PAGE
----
Open wounds, sprains, stabbing chest pains, or persistent headaches… The range of possible medical symptoms treated by the team at the adult emergency service of the Clinique des Grangettes is vast. This service is accessible to everyone, with or without any complementary insurance, and it will respond to all emergencies either real or felt by adults. The fees for any medical examinations performed are identical to the fees in public hospitals and are invoiced according to the TARMED scale.
What's at the core of this system? Specialists with experience in emergency care and with top-notch technical skills. They follow a tried-and-true protocol of procedures that leaves a lot of space for discussions and sharing with colleagues as well as patients. If the interaction with the patient is short (no more than a dozen hours – admitted to care before midnight for outpatient examinations), the patient must not be allowed to go home without someone outside the hospital to accompany them. "Our service prioritises personalised care for our patients by offering them a friendly reception, efficient care and follow-up by their attending physician," explains Dr Véronique Lambert, the doctor in charge of the adult emergency services. She is a specialist in internal medicine and emergency medicine.
Whatever decisions need to be made once the diagnosis has been determined will be done with the approval of the patient's attending physician. "The idea is to set up a real partnership with them and with the different clinical entities of the canton to ensure any forthcoming treatment, and, generally speaking, to see to the wellbeing of the patient," says Dr. Lambert. The protocol for admitting a patient in an emergency situation is very precise. It always begins with "care triage" carried out by an experienced nurse in charge of assessing patients when they arrive at the reception desk. The selection is done according to the "Swiss emergency triage scale." The assessment is based primarily on the results of different measures and medical tests, on the explanations given by the patient, and on the clinical sense of the nurse. This produces a rapid estimate of the degree of urgency (1st degree: immediate and vital; 2nd degree: real emergency, care must be given within 20 minutes following arrival, because the patient is potentially in danger; 3rd degree: no immediate emergency, but care must start within two hours following admission; 4th degree: ambulatory emergency, for instance, for a sprain).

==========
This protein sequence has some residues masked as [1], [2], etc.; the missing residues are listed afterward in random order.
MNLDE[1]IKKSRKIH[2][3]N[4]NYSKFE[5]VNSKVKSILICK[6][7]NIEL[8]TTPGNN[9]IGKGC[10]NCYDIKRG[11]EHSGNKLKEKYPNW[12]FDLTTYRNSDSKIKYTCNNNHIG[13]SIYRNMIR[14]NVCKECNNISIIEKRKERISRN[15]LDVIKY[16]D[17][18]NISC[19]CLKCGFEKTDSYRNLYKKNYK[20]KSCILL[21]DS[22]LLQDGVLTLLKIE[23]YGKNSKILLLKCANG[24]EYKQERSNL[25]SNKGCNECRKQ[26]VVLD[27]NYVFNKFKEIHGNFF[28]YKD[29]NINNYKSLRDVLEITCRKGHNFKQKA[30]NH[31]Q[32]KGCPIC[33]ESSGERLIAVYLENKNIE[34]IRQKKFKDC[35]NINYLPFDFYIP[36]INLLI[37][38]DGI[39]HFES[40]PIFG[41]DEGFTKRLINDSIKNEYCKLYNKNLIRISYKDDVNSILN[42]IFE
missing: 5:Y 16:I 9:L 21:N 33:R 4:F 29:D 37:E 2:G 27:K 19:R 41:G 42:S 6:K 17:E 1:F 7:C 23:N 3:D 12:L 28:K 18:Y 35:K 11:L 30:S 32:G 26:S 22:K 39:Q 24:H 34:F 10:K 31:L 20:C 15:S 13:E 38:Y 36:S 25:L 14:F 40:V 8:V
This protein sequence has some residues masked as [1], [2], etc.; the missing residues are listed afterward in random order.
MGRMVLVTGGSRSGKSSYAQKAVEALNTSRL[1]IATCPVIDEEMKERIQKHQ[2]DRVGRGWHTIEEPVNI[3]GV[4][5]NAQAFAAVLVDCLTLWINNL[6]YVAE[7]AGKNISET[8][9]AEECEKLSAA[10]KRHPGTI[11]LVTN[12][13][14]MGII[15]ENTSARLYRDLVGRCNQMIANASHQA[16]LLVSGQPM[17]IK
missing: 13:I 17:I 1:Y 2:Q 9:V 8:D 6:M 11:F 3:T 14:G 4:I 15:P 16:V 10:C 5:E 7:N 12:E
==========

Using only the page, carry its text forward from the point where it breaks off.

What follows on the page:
This protocol implies admission according to the actual medical urgency rather than the arrival time of each patient. Patients assessed with 3rd or 4th degree emergencies (the majority of cases) may have to wait a bit, even if everything is being done to shorten waiting periods.
Harmony and trust
Because of the diversity of interventions and situations encountered, an emergency service demands excellent coordination among the medical teams. They are usually composed of about 30 active physicians, including some still in training (because the Clinique des Grangettes is a well-known centre of training), as well as about 20 nurses and caregivers. Four staff members handle the reception and the structure's administration. All professionals, whatever their level of training and status within the service, must find the place that will allow them to best apply all their skills. In addition, the Clinique has an ultra-modern technical platform, with a laboratory and a number of services, including conventional radiography, magnetic resonance imaging (MRI) , an operating block (managed by the doctor on duty) and specialisations – for instance, otorhinolaryngology (ORL) and orthopaedics (managed by a specialist).
Ever since it was founded in 2003, the adult emergency service has been continuously improving its patient care. These efforts met with success in June 2010, when the service obtained double certification: ISO 9001:2008 and GMP, Good Medical Practice. Because activity had reached 22,000 consultations a year for 2013 alone, the Clinique had to envisage moving the emergency service to the brand new building located right next to the route de Chêne. The move was positive for many reasons. On the one hand, the adult emergencies service is now opposite the paediatric emergencies, which makes a lot of sense. On the other hand, the additional space allows for enhanced outpatient services, so the Clinique could open what amounts to a small day hospital.